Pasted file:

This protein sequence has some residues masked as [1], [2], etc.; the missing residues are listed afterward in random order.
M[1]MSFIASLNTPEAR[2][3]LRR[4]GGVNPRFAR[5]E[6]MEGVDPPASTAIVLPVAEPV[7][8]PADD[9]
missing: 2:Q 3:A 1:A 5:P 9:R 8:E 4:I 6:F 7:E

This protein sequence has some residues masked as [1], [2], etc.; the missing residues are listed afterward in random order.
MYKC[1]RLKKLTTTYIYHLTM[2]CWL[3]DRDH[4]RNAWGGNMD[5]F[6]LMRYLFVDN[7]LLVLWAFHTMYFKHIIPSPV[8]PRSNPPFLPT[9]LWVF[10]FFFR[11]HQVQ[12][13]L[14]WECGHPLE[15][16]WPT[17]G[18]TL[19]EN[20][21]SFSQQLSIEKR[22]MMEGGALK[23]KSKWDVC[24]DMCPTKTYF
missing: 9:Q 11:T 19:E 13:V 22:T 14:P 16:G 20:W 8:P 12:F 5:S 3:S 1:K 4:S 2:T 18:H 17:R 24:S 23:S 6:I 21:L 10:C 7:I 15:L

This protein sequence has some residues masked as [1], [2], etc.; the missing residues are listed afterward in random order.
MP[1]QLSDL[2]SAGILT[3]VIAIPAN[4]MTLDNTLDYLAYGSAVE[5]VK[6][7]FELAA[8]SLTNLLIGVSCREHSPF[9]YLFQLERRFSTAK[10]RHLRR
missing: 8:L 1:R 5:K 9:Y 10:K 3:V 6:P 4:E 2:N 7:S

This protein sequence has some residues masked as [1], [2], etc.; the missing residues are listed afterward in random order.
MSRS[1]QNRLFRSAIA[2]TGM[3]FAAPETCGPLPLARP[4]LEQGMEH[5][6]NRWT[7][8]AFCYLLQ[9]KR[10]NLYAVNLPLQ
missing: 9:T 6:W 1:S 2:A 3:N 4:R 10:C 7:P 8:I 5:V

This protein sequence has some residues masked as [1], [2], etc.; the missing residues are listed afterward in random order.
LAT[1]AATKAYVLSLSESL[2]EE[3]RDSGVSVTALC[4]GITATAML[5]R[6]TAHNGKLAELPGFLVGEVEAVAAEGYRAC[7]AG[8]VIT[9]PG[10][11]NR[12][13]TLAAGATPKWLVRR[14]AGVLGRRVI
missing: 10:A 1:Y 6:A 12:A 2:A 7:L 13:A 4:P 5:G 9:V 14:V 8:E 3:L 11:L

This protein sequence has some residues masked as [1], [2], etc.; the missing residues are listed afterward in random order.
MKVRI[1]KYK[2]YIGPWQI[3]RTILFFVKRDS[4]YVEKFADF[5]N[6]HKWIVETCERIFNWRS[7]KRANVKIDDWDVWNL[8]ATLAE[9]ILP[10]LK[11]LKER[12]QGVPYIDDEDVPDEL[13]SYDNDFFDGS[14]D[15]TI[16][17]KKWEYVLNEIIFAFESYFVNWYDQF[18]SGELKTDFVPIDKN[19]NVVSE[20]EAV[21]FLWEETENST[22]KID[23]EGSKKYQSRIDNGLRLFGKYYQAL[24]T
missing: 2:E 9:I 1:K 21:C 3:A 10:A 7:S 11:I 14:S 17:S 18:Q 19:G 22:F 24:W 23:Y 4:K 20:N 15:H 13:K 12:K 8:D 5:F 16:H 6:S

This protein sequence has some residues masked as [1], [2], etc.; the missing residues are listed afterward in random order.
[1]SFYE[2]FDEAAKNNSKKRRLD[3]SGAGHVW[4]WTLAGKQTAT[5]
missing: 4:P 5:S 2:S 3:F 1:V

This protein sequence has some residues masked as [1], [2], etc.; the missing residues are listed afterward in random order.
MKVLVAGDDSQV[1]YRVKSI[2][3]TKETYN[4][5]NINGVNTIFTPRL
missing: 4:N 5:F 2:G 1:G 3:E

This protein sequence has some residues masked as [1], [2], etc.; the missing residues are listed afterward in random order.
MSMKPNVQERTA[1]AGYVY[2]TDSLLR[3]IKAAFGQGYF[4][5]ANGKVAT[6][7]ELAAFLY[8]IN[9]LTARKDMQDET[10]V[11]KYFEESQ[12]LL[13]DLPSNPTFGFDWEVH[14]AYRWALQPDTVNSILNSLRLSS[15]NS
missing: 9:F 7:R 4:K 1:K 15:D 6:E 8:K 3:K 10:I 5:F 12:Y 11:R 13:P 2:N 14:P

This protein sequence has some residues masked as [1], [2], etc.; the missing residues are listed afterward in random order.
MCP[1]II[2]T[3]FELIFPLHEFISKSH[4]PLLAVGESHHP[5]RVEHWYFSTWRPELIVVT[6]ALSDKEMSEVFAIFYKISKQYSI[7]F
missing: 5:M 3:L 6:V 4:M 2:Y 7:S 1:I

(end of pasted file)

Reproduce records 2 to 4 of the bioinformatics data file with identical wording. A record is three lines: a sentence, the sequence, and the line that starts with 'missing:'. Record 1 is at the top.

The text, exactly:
This protein sequence has some residues masked as [1], [2], etc.; the missing residues are listed afterward in random order.
MYKC[1]RLKKLTTTYIYHLTM[2]CWL[3]DRDH[4]RNAWGGNMD[5]F[6]LMRYLFVDN[7]LLVLWAFHTMYFKHIIPSPV[8]PRSNPPFLPT[9]LWVF[10]FFFR[11]HQVQ[12][13]L[14]WECGHPLE[15][16]WPT[17]G[18]TL[19]EN[20][21]SFSQQLSIEKR[22]MMEGGALK[23]KSKWDVC[24]DMCPTKTYF
missing: 9:Q 11:T 19:E 13:V 22:T 14:P 16:G 20:W 8:P 12:F 5:S 3:S 1:K 4:S 2:T 18:H 17:R 24:S 23:S 6:I 21:L 10:C 7:I 15:L

This protein sequence has some residues masked as [1], [2], etc.; the missing residues are listed afterward in random order.
MP[1]QLSDL[2]SAGILT[3]VIAIPAN[4]MTLDNTLDYLAYGSAVE[5]VK[6][7]FELAA[8]SLTNLLIGVSCREHSPF[9]YLFQLERRFSTAK[10]RHLRR
missing: 8:L 1:R 5:K 9:Y 10:K 3:V 6:P 4:E 2:N 7:S

This protein sequence has some residues masked as [1], [2], etc.; the missing residues are listed afterward in random order.
MSRS[1]QNRLFRSAIA[2]TGM[3]FAAPETCGPLPLARP[4]LEQGMEH[5][6]NRWT[7][8]AFCYLLQ[9]KR[10]NLYAVNLPLQ
missing: 9:T 6:W 1:S 2:A 3:N 4:R 10:C 7:P 8:I 5:V